FG spends N1.57trn on debt servicing, N1.61trn on personnel, pension
•Releases N1trn for capital projects •Proposes $40 oil benchmark for 2021 fiscal year •As Zainab warns of possible recession
THE Federal Government on Thursday disclosed that it had expended N1.57 trillion on debt servicing and N1.61 trillion on personnel and pensions in the current year.
The Minister of Finance, Budget and National Planning, Mrs Zainab Ahmed, made the statement on debt servicing and others expenses during the presentation of the 2021-2023 Medium-term Expenditure Framework (MTEF) and Fiscal Strategy Paper (FSP) to the joint House of Representatives on Finance, Aids, Loans and Debt Management and appropriations and observed that capital expenditure increased to about N1 trillion by July 2020 against N444.75 billion released as of June 2020 (largely due to budget revision).
She explained that the N9.97 trillion appropriated for 2020 excludes government-owned enterprises project-tied loans, just as he observed that the key parameters, as well as other macroeconomic projections during the medium-term revenue and expenditure framework, had been revised by the government in line with the emerging realities.
She maintained that: “oil GDP growth rate has a strong positive correlation with real GDP growth in Nigeria. consequently, changes in the underlying drivers of oil GDP will significantly affect real GDP performance.”
While giving update on the 2020 budget implementation from January to June 2020, she explained that “As of the end of June 2020 FGN’s retained revenue was N1.81 trillion, 68 per cent of prorating target; Federal Government’s share of oil revenues was N859.1 billion (representing 169.48 per cent performance, over and above the prorated sum in the revised 2020 budget) while non-oil tax revenues totalled N581.23 billion (72 per cent of revised target).
In addition, the Companies Income Tax (CIT) and Value Added Tax (VAT) collections were N301.06 billion and N854 billion (representing 73 per cent and 60 per cent respectively of the pro rata revised targets for the period); Nigeria Customs Service collections was N184.36 billion (82 per cent of revised target) while other revenues amounted to N372.04 billion, a lowly 28 per cent of the target.
The Minister, however, observed that the NLNG dividends, recoveries and stamp duty collected during the period had yet to be booked into the fiscal accounts. The key assumptions for 2021 fiscal year as presented by the Minister include $40 oil benchmark, 1.8 million barrels per day oil production, $360 exchange rate, 11.95 inflation rate and three per cent GDP growth rate.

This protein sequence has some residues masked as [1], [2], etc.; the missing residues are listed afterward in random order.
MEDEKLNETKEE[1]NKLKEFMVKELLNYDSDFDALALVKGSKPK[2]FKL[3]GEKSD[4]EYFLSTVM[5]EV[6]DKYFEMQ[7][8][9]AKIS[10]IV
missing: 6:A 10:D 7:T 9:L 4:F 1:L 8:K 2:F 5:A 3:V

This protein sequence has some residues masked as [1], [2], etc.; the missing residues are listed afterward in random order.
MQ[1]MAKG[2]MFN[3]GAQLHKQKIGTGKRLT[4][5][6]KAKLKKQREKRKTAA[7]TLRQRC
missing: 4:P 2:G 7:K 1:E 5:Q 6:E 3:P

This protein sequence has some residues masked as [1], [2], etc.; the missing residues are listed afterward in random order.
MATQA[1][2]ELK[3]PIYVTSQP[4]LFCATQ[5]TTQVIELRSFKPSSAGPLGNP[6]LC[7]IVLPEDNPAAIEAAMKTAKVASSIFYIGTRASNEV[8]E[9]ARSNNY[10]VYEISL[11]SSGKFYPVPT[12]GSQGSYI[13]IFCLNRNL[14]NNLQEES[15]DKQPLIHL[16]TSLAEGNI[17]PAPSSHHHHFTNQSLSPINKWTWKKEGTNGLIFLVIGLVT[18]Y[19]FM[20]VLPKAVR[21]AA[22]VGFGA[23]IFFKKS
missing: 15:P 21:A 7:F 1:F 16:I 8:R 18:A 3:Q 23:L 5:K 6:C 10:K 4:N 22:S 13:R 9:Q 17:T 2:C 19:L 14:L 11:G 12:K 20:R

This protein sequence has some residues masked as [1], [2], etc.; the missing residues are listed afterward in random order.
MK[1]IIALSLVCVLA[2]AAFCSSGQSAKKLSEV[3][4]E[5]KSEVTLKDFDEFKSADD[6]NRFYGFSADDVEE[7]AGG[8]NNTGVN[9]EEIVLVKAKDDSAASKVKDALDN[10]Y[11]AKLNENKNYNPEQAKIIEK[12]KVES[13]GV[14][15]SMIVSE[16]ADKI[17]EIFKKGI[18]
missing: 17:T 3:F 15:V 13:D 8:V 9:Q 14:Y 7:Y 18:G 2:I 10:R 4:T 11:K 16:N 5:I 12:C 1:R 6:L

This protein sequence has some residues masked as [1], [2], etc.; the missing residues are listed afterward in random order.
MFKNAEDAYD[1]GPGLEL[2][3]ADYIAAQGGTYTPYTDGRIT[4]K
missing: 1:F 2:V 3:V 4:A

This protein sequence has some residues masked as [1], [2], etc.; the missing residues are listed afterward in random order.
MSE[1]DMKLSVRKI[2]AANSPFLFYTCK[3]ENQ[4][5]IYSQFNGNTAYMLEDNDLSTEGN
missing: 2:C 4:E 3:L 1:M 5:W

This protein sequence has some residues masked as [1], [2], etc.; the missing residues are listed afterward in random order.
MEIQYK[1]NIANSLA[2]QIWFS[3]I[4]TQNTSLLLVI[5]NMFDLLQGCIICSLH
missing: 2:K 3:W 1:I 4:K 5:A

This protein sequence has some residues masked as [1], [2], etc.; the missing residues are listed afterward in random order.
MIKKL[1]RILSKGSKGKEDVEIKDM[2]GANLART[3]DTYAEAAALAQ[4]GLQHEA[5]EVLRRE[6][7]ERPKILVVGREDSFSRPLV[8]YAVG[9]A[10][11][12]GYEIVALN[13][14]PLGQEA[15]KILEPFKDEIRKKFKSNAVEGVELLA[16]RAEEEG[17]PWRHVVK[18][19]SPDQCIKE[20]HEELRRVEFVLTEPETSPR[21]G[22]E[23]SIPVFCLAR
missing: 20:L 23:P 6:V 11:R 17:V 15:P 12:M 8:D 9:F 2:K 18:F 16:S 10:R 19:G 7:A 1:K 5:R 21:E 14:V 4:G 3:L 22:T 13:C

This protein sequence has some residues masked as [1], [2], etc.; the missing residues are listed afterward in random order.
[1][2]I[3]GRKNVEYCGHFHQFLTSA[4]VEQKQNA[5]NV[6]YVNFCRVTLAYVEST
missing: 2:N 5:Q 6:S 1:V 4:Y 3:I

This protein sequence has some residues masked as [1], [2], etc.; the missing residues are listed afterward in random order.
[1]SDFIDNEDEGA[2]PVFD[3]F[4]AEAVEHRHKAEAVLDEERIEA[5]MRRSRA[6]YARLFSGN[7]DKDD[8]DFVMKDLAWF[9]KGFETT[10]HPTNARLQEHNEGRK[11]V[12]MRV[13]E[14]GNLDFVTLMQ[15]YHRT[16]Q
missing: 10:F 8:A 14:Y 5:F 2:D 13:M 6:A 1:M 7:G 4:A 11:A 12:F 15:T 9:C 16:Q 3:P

Mrs Ahmed who was represented by the Minister of State, Prince Clement Agba, however, affirmed that the Nigerian economy faced serious challenges in the first half of 2020 with the microeconomic environment significantly disrupted by the Covid-19 pandemic.
She explained that over the past five years the actual revenue performance averaged 61.4 per cent, adding that some government reforms were yielding positive results, with significant improvements between 2018 and 2019, saying “we believe we can do more to improve revenues, especially remittances from government-owned enterprises, possibly up to N1 trillion per annum.”
In the bid to achieve improved revenue, the Minister solicited for the support of the National Assembly by ensuring coordinated oversight functions. According to her, although Nigeria‘s total production capacity stands at about 2.5 mbpd, current crude production stands at about 1.4mbpd in compliance with the OPEC production quota), and an additional 300,000bpd of condensates, totalling about 1.7mbpd.
While speaking on the sharp decline in the crude oil prices, she explained that the “mild market with Bonny Light crude oil price dropping from a peak of $72 per barrel on January 7, 2020 to below $20 in April 2020 as a result of which the $57 crude oil price benchmark on which the 2020 budget was based became unsustainable”.
She said further that massive output cut by OPEC and its allies to stabilize the world oil market was another key development in the international crude oil market with Nigeria contributing about 300,000 bpd of production cuts.
The Minister explained that the impact of these developments is about 65 per cent decline in projected net 2020 government revenues from the oil and gas sector, with adverse consequences for foreign exchange inflows into the economy.
She said further that Nigeria is currently exposed to spikes in risk aversion in the global capital markets, which will put further pressure on the foreign exchange market as foreign portfolio investors exit the Nigerian market, adding that as a result of the decline in revenue, Nigeria‘s Q2 GDP growth is in all likelihood negative, and unless we achieve a very strong Q3 2020 economic performance, the Nigerian economy is likely to lapse into the second recession in four years, with significant adverse consequences.
He stressed that in response to the developments affecting the supply of foreign exchange to the economy, the Central Bank of Nigeria (CBN) adjusted the official exchange rate to N360/$1, and more recently to N379/$. He maintained that the disruptions in global trade and logistics would negatively affect custom duty collections in 2020, while the COVID-19 containment measures have inhibited domestic economic activities, with a consequential negative impact on taxation and other government revenues.
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